Written by Anthony Del Col
Art by Werther Dell’Edera and Stefano Simeone
Published by Dynamite Entertainment
Release Date: April 12, 2017

The Big Lie #2 is the continuing story of Nancy Drew along with her childhood friends Frank and Joe Hardy as they try to solve the murder of the boy’s dad. If you’ve never heard of the protagonists before, they are amateur detectives from a series of books that were published in 1927. Over the past 80 years their stories have continued on with updates being given to them in almost every decade.

This most recent version is set in modern times but has a very enjoyable classic feel to it. The genius of The Big Lie — and especially this issue — is the tribute to the original novels (and thankfully not the 70’s TV show) without being heavy handed in the cliched style of the 50’s.

While the first issue introduced us to the Hardy Boys and the murder of their father, issue #2 serves as an introduction to Nancy Drew. We learn a lot about her life and what shaped her growing up. Her origin story is especially sad considering she appears to be a very small child when tragedy hits. The rest of the issue focuses on the next steps in their attempts at uncovering the real killer and ends with the group finding themselves in a bad situation.

While Del Col wrote the first issue from Frank’s point of view we find ourselves in Nancy’s head for this one. The writing here may be slightly cliched, but in a good way that fits with the overall feel. There is a melding of classic 1950’s phrasing and style that is nicely balanced with modern setting.

If you have read the novels from the 60s you will probably be very comfortable with this series. You will even see a reference to one of the original ten Hardy Boys novels: “The Case of the Missing Chums.” It was one of their first cases and dealt with their search for missing friends.

However, the artwork shows the reference to chum as bait in this scene and points toward an overall theme in issue of setting a trap with bait. If there is one thing that doesn’t work in the writing is that the boys always seem very indecisive full of a lot of angst. While this is fine sometimes, especially for their situation, it does seem to be overdone.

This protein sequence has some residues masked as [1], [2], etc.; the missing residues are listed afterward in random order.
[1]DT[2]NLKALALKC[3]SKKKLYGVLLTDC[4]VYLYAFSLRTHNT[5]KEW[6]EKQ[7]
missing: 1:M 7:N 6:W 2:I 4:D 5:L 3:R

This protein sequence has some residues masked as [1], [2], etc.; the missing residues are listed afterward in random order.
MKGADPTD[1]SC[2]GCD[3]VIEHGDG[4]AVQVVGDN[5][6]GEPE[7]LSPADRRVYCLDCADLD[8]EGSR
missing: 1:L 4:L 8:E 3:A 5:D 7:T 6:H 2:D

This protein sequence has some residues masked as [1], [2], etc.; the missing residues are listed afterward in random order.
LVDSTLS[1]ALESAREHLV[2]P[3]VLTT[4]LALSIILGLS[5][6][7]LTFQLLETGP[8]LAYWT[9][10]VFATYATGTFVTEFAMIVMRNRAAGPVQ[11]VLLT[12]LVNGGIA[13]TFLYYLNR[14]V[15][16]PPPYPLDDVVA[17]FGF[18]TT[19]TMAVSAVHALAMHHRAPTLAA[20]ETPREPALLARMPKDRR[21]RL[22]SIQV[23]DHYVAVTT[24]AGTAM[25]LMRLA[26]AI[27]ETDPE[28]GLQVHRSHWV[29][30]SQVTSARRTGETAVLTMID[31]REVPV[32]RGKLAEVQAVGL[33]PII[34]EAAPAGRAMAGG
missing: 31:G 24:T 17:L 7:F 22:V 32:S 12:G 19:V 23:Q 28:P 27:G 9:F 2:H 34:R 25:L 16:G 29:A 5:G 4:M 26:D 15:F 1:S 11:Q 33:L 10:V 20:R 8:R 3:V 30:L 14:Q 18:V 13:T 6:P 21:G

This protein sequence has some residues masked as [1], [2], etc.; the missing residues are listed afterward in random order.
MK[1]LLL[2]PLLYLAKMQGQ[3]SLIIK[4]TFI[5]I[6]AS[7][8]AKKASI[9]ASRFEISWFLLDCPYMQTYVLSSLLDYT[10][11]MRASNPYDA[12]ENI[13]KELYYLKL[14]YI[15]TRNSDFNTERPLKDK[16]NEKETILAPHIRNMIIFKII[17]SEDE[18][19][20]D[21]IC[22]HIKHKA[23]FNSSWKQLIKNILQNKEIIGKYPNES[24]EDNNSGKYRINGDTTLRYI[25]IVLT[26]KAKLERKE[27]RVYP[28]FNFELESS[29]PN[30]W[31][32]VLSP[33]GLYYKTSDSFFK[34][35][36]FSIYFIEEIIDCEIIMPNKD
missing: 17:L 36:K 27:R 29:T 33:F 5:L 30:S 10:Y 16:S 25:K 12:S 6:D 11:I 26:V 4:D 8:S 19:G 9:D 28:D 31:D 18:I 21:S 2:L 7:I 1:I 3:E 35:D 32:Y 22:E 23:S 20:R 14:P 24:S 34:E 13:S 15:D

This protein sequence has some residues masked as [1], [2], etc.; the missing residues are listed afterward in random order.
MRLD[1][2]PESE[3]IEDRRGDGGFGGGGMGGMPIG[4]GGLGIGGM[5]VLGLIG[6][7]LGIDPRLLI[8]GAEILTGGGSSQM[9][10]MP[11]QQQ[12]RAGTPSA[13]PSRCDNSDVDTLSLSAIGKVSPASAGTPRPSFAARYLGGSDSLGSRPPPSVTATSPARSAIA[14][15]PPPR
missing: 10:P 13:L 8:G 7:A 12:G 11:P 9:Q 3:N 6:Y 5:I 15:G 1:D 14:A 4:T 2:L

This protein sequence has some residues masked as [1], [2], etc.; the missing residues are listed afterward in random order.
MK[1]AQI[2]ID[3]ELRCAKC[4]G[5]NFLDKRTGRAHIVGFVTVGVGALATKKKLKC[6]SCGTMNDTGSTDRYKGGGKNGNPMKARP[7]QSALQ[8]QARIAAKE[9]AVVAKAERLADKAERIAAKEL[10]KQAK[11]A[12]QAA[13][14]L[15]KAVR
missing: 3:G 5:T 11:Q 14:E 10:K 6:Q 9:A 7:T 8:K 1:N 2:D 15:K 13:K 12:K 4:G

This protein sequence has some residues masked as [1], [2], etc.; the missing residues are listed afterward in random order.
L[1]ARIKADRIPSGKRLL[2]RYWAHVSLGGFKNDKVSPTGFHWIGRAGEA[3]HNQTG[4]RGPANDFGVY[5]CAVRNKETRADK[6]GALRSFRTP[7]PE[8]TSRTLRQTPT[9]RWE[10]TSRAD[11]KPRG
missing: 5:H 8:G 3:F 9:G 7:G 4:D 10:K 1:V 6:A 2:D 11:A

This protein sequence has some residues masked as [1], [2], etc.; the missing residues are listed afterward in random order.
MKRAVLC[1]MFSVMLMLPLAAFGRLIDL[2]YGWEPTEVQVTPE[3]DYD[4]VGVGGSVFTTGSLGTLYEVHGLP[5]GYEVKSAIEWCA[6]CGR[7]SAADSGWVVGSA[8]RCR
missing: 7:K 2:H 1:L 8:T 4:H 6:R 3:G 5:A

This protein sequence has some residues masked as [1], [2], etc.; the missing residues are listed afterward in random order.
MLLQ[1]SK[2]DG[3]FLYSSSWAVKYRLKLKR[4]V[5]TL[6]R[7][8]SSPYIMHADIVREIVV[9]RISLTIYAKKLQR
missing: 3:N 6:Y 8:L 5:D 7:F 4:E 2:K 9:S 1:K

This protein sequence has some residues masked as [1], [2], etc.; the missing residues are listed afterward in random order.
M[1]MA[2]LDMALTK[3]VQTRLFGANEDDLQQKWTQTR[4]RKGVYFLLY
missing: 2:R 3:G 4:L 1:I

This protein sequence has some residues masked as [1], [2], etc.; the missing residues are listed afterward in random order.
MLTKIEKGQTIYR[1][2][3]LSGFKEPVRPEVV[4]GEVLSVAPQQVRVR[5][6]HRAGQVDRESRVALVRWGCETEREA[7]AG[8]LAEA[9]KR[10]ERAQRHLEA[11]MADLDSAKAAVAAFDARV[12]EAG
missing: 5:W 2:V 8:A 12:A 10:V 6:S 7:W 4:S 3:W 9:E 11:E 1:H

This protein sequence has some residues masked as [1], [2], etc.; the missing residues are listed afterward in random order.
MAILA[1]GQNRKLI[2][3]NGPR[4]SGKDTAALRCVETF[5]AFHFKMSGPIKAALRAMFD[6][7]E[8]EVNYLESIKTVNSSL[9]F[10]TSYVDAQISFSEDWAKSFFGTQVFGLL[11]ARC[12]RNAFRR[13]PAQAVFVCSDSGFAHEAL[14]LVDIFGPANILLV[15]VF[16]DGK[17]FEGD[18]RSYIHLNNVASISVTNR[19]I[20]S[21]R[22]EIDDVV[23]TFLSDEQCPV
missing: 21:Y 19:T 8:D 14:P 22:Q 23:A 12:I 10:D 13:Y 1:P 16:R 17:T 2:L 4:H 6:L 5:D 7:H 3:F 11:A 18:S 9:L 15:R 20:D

This series so far has done an exceptional job of calling back to the original style of the novels and the artwork has been a major part of that. The style that Dell’Edera uses is very reminiscent of the late 50s – early 60s fashion illustration. This gives our main characters a sense of sophistication, especially Ms. Drew who seems to be in control of every (well, almost every) situation.

Look for the artists’ nice work of conveying Nancy’s different moods in her poses and facial expressions. There is a beautiful series of panels that show Nancy and her father’s evolving relationship over the years. Throughout the book the inks do a great job of conveying the grittiness of the story in a balancing contrast to the delicateness of the pencils.

There are a lot of dark scenes in this issue with a ton of ink, however, the reader won’t find themselves drowning in it. The darkness seems to be just creeping at the edges. The colors do a lot to hold the inks back. We spend a lot of time immersed in Simeone’s muted colors that again are callbacks to those fashion illustrations but also due to the situations we find our protagonists in. It subtly highlights the beauty in soft thin lines of the pencils and inks. The golden warmness of their youth in a flashback scene is a nice break to these pale colors.

Though the main plot may seem simplistic it is a joy to read. Both in its artwork and writing The Big Lie provides the reader with a simple yet sophisticated break from big event books and end of the world crossovers. It is a tribute to the original novels that if you have ever read and enjoyed them, this issue is a must. Even if you haven’t, then the artwork itself is a pleasure to enjoy and worth checking out.

The Verdict: 8.0/10

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